Rajasthan's Mazdoor Kisan Shakti Sangathan (MKSS), an organisation that played a big role in the movement that led to the Right To Information Act, has written to the Rajasthan chief secretary and will soon write to chief minister Vasundhara Raje, demanding an immediate halt to changes in the state's text books.
The MKSS has also filed an RTI application at the Education Department, seeking details of the procedure adopted and the expenditure incurred for the exercise to restructure the school syllabus.
The MKSS acted after realising that the controversial new social studies textbook that omitted references to India's first Prime Minister Jawaharlal Nehru and other freedom fighters, has also removed a page that highlighted the RTI Act and the movement that led to it, according to The Indian Express.
The RTI Act came about after a national movement led by Aruna Roy and Nikhil De of the National Campaign for People's Right to Information (NCPRI) among others. Roy and De lead the MKSS.
"Removing a chapter on an Act - a movement which is a matter of pride for the entire nation - appears to have been done with malafide intentions," an MKSS statement said. "While the RTI movement and Act are being included in curricula across the world, it has been removed from the textbooks of Rajasthan.... The poor and deprived people of Rajasthan played a major part in the RTI struggle."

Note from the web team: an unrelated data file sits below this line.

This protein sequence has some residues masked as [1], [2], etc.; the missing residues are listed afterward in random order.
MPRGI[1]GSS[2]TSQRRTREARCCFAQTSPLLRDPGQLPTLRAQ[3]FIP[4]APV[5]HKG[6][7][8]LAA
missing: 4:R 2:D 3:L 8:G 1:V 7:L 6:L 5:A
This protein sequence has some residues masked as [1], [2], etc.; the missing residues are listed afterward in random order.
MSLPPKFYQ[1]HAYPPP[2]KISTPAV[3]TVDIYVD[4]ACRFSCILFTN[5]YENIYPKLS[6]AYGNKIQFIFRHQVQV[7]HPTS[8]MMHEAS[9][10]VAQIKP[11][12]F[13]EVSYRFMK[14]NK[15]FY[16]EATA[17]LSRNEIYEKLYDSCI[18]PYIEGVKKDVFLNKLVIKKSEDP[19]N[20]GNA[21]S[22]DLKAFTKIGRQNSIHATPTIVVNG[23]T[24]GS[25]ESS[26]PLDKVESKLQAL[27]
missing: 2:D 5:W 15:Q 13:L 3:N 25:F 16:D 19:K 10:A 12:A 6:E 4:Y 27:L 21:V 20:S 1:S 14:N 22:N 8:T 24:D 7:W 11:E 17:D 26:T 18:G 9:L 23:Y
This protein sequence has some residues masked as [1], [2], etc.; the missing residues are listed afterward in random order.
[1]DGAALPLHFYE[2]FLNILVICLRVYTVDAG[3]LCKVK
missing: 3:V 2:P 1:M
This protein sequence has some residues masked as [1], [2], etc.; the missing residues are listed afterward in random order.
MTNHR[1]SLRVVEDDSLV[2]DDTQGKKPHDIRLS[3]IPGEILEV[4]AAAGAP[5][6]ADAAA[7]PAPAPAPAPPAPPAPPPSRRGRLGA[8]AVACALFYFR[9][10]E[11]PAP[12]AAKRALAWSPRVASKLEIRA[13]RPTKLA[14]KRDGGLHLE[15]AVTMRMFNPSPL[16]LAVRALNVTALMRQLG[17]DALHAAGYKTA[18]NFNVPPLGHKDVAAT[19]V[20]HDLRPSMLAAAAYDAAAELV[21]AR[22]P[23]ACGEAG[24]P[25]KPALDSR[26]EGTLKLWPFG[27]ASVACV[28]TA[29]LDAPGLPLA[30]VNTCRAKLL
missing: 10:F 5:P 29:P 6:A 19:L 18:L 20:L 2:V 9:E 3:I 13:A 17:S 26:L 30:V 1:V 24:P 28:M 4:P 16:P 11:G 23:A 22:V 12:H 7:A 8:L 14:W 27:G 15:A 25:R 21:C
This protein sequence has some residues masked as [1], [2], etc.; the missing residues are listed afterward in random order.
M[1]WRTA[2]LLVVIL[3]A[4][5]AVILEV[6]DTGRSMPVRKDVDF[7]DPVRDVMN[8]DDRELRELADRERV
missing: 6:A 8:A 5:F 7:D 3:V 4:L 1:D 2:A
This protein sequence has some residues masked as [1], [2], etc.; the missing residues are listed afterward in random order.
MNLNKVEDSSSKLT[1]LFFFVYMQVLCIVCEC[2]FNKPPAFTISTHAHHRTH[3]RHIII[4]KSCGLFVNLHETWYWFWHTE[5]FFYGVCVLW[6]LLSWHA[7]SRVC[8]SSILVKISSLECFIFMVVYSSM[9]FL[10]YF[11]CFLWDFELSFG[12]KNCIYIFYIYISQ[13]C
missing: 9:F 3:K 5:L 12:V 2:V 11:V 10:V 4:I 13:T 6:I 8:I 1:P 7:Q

The MKSS claims that apart from the RTI Act, "important historical events of the state and nation" have also been removed, "which is very serious". In its statement it says the changes were made due to "political reasons" and without consulting any group or organisation in the state.
"The government wants to remove certain parts of history altogether so that future generations can have no knowledge of them," it said.
State Congress vice president Archana Sharma said: "While it is condemnable, it is hardly surprising coming from this government."
In response, BJP spokesperson Anand Sharma said: "Commenting on each and every book is not appropriate. The entire syllabus has not come out yet. If the chapter has been removed, it will be added next year. But anything conclusive can be said only after all the new textbooks are out."